- Insulet said it now expects FDA clearance for its much-anticipated Omnipod 5 insulin patch pump in the first quarter of 2022 rather than later this year, a delay that sent its stock tumbling more than 8% on Friday.
- CEO Shacey Petrovic sought to reassure investors during a presentation at Nasdaq's virtual investor conference that the new device ultimately will build on the success of the company's current Omnipod Dash platform. "We are eminently confident in our submission," Petrovic said, who blamed the delay on the FDA's workload.
- Wall Street analysts said it's a matter of when, not if, Omnipod 5 gets the FDA's go-ahead and that the product will accelerate the company's growth when it does. The release has been delayed throughout 2021 after Insulet originally projected a first-half clearance and launch. Insulet's stock price rebounded by nearly 3% when the market opened Monday morning.
With Omnipod 5, Insulet promises to bring to market the first closed-loop insulin delivery system via a tubeless pump, in combination with Dexcom's G6 continuous glucose monitor. The system detects changes in blood glucose levels and automatically adjusts patients' insulin doses. The device provides three days of continuous insulin dosing in a disposable, wearable patch pump, Petrovic said.
Analysts have suggested the convenience offered by Omnipod 5 has the potential to shift more patients to pump therapy, replacing finger sticks to read glucose levels and injections for insulin delivery. The device will challenge Tandem's Control IQ technology and Medtronic's MiniMed automated pump systems.
Clinical trial results for the technology have been encouraging. The company this summer presented data from the device's pivotal study that showed the new pump improved A1C levels, and patients' glucose readings remained in target ranges longer than seen in those using multiple daily insulin injections with a needle.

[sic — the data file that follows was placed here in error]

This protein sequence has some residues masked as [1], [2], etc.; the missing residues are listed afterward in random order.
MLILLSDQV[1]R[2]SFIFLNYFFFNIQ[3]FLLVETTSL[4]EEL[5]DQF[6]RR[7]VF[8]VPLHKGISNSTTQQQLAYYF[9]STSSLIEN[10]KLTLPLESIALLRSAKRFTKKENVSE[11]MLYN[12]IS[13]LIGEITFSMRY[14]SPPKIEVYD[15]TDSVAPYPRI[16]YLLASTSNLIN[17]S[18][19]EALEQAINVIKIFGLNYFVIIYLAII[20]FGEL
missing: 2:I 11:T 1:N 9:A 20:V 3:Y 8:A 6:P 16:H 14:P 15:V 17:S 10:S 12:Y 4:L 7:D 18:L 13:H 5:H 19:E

Petrovic told investors Friday that Insulet has been in regular contact with FDA, and the device continues to progress toward clearance, but the agency has let the company know it cannot complete its review by the end of the year.
"It's a pretty challenging environment right now, and cycles are just taking longer, and of course the Omnipod 5 submission is a novel, large and complex regulatory submission," Petrovic said. "So based on our current conversations with the FDA, we are confident we will receive clearance during the first quarter of 2022."
J.P. Morgan analysts in a note to clients Friday said that while the clearance delay could rattle investor confidence and potentially pressure the company's 2022 forecasts, it "isn't terribly meaningful" in the long run. "We still are very confident in the long-term outlook for Insulet and think Omnipod 5 will be a significant value creator for the company," they said.
Analysts at SVB Leerink similarly said they did not anticipate a meaningful impact on 2022 estimates for Insulet, and noted that further stock weakness could present a buying opportunity for investors. The insulin pump market should maintain growth rates in at least the mid-teens, and Insulet has the potential to outpace the broader market, they said.
"The underlying story hasn't changed here," the analysts wrote.
Petrovic said Insulet is on track for another strong year in 2021, after posting five consecutive years of more than 20% revenue growth. Omnipod Dash continues to drive strong adoption of the company's technology, including record new customer starts in the third quarter, the CEO told the investor conference.
Omnipod 5, once available, will be a significant and long-term growth driver for Insulet, Petrovic predicted.
"This is game-changing technology that will bring improved outcomes, improved quality of life and pioneering innovation to people living with diabetes," the CEO said. "So we remain very excited about what is to come with Omnipod 5."